STONE CRAB SEASON IS OPEN AND WE HAVE THEM AVAILABLE FOR SALE IN ALL SIZES!
(2/1/16 - 2/6/16)
Weekly Marketplace Specials
Fresh Whole Yellowtail Snapper
Florida Keys (1-2 lb each)
Filleted while you shop!
Genuine XL Key West Pink Shrimp
Wild - Florida
Fresh Large Stone Crab Claws
4-5 count - Everglades City, FL
Fresh Atlantic Salmon Fillet
Highest in Omega 3's
Florida Fishing News
Fishing Fort Lauderdale with Topshotfishing and Capt. Zsak Barbara Baker and her...
Central Florida Fishing Forecast, March 2016 By Captain Tom Van Horn ...
Fishing Fort Lauderdale with Topshotfishing and Capt. Zsak Jeremy Smith, CEO of GSE Gas...
- Created on Thursday, 21 June 2012 16:02
- Written by Jessica
Why Farmed Seafood? We live in Florida. We love the sea. It breathes life into our economy. We swim in it, we play in it, and a lot of us go to it and stare at it when we need to recharge (or is that just me?). I come from a fishing family. Fishing is more than a hobby for us - it's a legacy. My children are young. I constantly remind them every single time we go fishing, "we only take what we are going to eat". If everyone followed this simple rule, our concerns about fish stocks and species preservation would be less worrisome. Our family can't get enough of fishing... we travel great distances to places where the "catch & release" method easily entertains us and satisfies our thirst for fishing. After all, it's sport fishing... not sport killing.
I personally enjoy tuna, hogfish, cod, dolphin... many species of wild fish which can not be farmed. At least not yet. I believe that one day the technology will be there. Therefore, I feel that it's important for me to balance my consumption of wild fish with a variety of farmed species as well.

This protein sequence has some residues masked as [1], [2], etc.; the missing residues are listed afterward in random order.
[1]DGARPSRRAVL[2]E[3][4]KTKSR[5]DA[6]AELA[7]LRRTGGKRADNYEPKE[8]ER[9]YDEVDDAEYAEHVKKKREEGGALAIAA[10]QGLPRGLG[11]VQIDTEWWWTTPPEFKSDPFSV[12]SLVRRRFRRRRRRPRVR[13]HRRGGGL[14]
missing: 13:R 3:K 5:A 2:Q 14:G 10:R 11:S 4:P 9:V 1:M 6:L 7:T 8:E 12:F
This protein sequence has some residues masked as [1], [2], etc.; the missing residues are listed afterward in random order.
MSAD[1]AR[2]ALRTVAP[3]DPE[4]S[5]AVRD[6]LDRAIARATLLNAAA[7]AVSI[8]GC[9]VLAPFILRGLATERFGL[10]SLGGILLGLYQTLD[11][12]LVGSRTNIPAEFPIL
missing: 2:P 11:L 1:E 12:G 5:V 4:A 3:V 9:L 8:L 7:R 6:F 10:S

Back in the 60's and 70's, Jacques Cousteau was so far ahead of his time with his knowledge of our need for farming fish and seafood. There are so many amazing quotes recorded with his regard to farming fish and seafood. "We must plant the sea and herd its animals using the sea as farmers instead of hunters." is one of my favorites.
Some people are frightened by the term "farmed" because of things they may have heard from the media. For example, take the location where our Organic Salmon is farmed. It's gorgeous. The water is clear. The waters are classed by the European Union as 1A in quality — the best there is. A constant 2-knot flow and high tidal exchange rates continuously flush the pens with fresh water, preventing any build up of parasites or pollutants.
Is it true that there are fish farms in existence that are of substandard quality? OF COURSE! There are dirty farms. We go to great lengths to research the facilities our vendors utilize. We ensure that we agree with their practices. That's why it's important to ask where your fish comes from. Don't be scared of farmed fish! Include it in your diet. Just ask where it comes from. We even keep photos behind the counter of most of the farming facilities we purchase seafood from. We would love to share them with you. Just ask!
Some of the options for farmed seafood we offer are: Bronzini, Halibut, Rainbow Trout, Salmon, Organic Salmon, Tilapia, Clams, Mussels, Oysters, Shrimp, and more!
- Created on Friday, 11 February 2011 05:00
- Written by Administrator
Cod and Capers
Welcome to Cod and Capers first blog post. We'll be keeping you up to date with current news, and articles of interest about seafood and the seafood industry. Check back soon for more news, and don't forget to subscribe to our feed by clicking the orange feed icon on the bottom of the page.